Photo-finish leaves NIU beaten at wire

By Dan Moran

You know there’s been some excitement when a game is decided after it’s over.

But that’s how it ended Saturday before 7,325 fans at Huskie Stadium. The NIU football team’s 21-20 loss to Cal State-Fullerton was not finalized until Keith Hurley was forced out of bounds just short of a two-point conversion that would have won the game. And all this happened with 0:00 on the game clock.

The Huskies had set up the do-or-die conversion attempt by driving from their own 39 to the CSUF 1, where fullback Kent Iwema barreled in as the final second ticked off the clock.

ead coach Jerry Pettibone was asked if he had considered going for a tie instead of a win.

“There was no question we’d go for two,” Pettibone said. “We kicked a field goal against Northwestern (to earn a 16-16 tie) because Northern had never tied or beaten a Big 10 team before. But here, there was no question we’d go for two. That (a point-after attempt) never went through my mind.”

So the Huskies lined up for the two-point conversion. The ball rested on the left hash, and Pettibone said the call was a “two-run option, our bread-and-butter play”—a sweep that can go to either side, depending on the defensive set and reaction.

Quarterback Marshall Taylor took the snap and swept left. With Hurley sprinting to his left, Taylor had the option to take it himself or pitch to Hurley. Taylor pitched, and Hurley ran out of room quickly, although he managed to tightrope to within breathing distance of the goal line.

Titan outside linebacker Chris Wright, who came up to confront the sweep, said Hurley was “very close—about a step away” from getting in. Wright added that if Taylor had “kept the ball and ran, he would have had a blocker in front of me.”

“When I look back on it, I feel like maybe I should have taken it myself,” Taylor said. “It’s really hard to tell what I should have done. It’s one of those close calls. You can always say after the game, ‘Wow, I should have ducked it up and took it in.'”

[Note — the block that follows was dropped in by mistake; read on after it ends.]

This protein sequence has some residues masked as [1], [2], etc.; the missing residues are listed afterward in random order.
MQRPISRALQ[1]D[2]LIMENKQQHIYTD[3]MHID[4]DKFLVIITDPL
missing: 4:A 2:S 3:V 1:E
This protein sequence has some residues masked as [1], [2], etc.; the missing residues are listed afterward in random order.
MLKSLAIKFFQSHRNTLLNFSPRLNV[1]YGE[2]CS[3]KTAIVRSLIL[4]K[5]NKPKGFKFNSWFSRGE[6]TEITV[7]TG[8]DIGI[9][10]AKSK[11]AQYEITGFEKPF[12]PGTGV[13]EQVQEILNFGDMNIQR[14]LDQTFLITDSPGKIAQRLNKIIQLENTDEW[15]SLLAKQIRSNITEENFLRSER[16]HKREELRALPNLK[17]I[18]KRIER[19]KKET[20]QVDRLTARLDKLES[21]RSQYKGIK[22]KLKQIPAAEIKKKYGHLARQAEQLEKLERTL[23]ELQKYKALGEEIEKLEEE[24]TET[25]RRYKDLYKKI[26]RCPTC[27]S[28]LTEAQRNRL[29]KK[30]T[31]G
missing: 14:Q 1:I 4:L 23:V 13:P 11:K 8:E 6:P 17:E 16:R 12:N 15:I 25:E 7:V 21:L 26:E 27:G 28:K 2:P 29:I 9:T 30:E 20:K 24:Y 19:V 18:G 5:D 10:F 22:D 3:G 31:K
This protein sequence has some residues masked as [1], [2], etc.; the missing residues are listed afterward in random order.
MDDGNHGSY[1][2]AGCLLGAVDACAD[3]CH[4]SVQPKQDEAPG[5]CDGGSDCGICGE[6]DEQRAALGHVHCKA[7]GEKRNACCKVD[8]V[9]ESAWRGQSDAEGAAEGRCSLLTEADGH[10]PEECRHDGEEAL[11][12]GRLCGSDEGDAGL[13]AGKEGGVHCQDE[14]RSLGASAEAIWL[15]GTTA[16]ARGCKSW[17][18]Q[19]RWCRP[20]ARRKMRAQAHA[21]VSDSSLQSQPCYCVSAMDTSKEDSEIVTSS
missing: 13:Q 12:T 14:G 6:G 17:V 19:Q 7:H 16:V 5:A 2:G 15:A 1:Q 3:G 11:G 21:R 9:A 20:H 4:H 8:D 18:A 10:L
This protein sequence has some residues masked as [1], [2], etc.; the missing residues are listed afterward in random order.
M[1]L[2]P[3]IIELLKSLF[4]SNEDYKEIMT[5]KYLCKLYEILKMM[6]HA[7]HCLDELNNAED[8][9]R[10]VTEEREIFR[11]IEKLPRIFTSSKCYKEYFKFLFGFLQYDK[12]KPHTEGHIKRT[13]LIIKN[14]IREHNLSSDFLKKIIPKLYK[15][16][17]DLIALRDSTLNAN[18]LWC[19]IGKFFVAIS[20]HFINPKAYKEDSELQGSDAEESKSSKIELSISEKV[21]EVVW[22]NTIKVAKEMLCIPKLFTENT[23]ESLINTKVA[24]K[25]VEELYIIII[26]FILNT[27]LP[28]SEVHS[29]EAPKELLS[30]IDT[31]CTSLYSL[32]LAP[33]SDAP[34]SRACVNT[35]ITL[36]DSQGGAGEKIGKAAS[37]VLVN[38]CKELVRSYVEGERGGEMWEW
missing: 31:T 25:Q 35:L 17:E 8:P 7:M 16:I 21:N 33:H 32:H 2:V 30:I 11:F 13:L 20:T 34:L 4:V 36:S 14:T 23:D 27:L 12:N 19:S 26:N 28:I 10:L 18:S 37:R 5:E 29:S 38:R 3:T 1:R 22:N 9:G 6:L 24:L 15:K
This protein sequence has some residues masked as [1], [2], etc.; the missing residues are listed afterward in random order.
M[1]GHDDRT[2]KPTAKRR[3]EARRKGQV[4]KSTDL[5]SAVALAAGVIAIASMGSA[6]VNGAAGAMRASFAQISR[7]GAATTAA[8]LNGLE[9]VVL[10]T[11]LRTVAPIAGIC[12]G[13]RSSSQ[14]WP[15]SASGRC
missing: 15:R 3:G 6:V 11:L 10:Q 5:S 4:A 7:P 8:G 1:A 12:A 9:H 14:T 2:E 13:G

Taylor said NIU swept to the short side because CSUF was stacked right. Success depended on a sharp cut, but rainy conditions Friday night and early Saturday made cuts nearly impossible, especially on the sidelines where runoff water collects.

“I’m convinced if we were playing on a dry field we would have scored,” said Pettibone, who later added “our offense will always be the type that will not be as effective on a wet field. We’re an east-west offense. The majority of our plays go from sideline to sideline. I feel it (the weather) did have an effect.”

The Huskies were forced into a north-south game in the first half, as Cal Sate staked out a 14-3 lead. The Titans beat NIU in every offensive category in the half, with one score coming on an impressive opening drive and the other being set up by a blocked punt.

The Huskies came out after halftime and staged a 16-play, 67-yard drive to the CSUF 5, where John Ivanic missed a field goal into the wind. But NIU took a fumble on the Titans’ ensuing possession and converted it into eight points on Iwema’s first one-yard plunge of the day and Marshall Taylor’s two-point conversion run.

An Ivanic field goal with 4:53 left in the fourth quarter briefly tied it at 14, but the Titans struck right back with an 11-play, 64-yard drive to go up 21-14. Cal Sate had converted a fourth-and-one play at the NIU 4 to fuel its drive.

After the Huskies’ last-second, or rather, no-second heroics had failed, Pettibone said he hurt for his players.

“It tears your heart out when you see them lose a game they should have won, and worked so hard for,” Pettibone said.